And when it comes to quickly focusing the lights those consoles help there too. Just select your light group (say VL5's) and then hit "Locate", which turns on the light so you can see it, then hit "highlight" which takes the first light in your group, zooms in tight, turns the beam white, takes all other lights in the group, turns them blue, and zooms out. So you are controlling one light at a time, it's zoomed in tight and white against a blue background. Really helpful! Then you position it where you want it, and hit "Next Head" which pops this highlighted light to the next fixture in ther group. The one you just finished with turns blue and zooms out. So pop through all the lights in a group by hitting "Next Head" and "Prev Head". When you have all the positions you hit the "All" button which kicks you out of highlight mode and back into having the programmer controlling all the heads in that group. Hit "Record", then touch the position palette. It will ask if you want to update the palette and you say yes.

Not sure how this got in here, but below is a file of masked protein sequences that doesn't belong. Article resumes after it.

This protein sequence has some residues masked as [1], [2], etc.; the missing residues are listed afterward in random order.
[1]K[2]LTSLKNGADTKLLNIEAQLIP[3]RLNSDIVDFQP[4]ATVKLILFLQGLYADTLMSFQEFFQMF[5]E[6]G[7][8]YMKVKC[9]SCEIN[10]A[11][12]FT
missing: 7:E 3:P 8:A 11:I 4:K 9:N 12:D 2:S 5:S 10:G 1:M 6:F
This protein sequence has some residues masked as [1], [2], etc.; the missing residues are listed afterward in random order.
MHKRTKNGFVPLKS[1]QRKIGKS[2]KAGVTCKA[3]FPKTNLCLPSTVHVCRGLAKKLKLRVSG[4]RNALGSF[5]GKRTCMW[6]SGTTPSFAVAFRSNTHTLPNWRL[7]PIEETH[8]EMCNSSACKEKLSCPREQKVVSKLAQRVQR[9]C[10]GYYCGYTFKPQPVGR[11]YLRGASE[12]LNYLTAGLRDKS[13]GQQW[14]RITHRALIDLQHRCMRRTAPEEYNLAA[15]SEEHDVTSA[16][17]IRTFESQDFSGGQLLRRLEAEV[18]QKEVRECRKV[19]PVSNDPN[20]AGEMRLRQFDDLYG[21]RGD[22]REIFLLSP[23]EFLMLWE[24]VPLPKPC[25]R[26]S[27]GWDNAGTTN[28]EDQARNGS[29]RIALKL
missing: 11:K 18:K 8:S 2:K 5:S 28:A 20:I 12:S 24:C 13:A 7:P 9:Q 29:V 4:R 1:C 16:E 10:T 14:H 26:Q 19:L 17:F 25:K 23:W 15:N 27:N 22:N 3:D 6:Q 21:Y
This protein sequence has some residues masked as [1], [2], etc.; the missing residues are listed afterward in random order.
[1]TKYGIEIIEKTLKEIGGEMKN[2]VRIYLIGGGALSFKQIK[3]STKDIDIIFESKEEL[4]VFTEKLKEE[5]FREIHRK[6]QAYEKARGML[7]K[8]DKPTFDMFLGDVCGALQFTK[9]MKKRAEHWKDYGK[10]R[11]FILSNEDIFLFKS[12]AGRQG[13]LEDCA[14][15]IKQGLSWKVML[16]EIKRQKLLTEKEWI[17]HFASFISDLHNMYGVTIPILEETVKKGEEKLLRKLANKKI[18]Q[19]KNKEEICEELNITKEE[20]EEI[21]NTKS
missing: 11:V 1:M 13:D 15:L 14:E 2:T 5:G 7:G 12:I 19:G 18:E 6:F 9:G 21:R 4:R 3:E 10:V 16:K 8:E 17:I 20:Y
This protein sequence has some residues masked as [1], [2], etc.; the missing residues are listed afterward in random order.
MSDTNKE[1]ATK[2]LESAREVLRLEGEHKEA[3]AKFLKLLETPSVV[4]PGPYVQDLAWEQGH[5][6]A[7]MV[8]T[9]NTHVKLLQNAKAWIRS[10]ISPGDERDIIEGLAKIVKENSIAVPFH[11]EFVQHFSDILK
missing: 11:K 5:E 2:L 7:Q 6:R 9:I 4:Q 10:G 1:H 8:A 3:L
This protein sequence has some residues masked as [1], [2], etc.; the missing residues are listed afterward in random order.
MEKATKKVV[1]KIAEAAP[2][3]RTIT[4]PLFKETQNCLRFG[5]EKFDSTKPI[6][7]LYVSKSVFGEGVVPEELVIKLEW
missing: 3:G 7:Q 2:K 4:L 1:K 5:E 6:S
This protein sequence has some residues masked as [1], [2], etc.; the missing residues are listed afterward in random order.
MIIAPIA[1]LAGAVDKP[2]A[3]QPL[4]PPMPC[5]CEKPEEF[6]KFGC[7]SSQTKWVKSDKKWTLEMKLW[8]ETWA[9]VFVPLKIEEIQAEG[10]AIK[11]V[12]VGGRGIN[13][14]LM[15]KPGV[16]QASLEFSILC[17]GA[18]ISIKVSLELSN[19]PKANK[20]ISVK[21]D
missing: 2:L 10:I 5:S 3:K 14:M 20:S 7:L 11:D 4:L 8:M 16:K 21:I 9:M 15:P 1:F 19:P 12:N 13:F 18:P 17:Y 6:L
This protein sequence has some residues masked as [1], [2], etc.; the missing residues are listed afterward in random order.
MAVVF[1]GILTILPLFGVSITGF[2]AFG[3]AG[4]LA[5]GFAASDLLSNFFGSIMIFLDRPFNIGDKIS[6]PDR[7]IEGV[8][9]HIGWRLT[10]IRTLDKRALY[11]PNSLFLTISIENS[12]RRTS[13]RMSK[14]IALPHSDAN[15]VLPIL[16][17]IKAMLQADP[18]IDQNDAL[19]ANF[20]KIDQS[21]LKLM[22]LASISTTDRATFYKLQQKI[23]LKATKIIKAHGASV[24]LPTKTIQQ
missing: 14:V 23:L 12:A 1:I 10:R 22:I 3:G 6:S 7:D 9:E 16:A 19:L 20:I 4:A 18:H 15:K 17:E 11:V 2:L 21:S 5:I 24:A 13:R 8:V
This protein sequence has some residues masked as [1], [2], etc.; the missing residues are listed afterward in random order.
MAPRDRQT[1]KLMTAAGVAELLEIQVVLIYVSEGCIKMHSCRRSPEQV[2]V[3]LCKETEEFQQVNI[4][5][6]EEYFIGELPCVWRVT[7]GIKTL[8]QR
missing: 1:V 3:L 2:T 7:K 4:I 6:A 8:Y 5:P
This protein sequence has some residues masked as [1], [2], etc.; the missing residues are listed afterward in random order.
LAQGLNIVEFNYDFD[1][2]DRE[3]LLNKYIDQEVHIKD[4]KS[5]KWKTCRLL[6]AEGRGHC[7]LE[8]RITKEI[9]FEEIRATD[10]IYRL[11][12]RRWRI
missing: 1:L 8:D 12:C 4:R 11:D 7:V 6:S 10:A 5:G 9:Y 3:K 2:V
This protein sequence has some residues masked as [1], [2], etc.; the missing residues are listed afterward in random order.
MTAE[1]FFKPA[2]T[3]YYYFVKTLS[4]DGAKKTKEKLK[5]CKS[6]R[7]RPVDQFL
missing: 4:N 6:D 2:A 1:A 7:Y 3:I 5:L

You just updated a palette. Now go do all the rest for all the lights. Should take you about an hour with a 40 head show.


Don't cheat yourself out of a dinner break anymore! Get a real desk and start learning!
Title: Re: Aiming Movers
Post by: Jeff Lelko on March 07, 2020, 12:12:38 AM
Hi Scott, Iím glad to hear that you continue to mind my contributions here useful!  Knowing the kind of work you do it doesnít surprise me that youíve hit the wall of what can really be done with the cheaper controllers. 

Unfortunately no, the ColorSource Series is not a step up from the Congo Kid, and in fact is quite a step backwards from that.  The Congo Kid (along with the entire Cobalt Series) has the luxury of sharing the same flagship Cobalt software that ETC developed to go toe-to-toe with the Hog 4 and MA for gaining a foothold in the busking market.  While the Kid is the smallest physical console in the Cobalt Series, it still has the same horsepower as the top-of-the-line Cobalt desks, minus things like attached monitors, motorized faders, and reduced channel capabilities.  As we both know though, Cobalt never gained any serious traction in the US market and was retired once ETC bought High End Systems along with the Hog product line.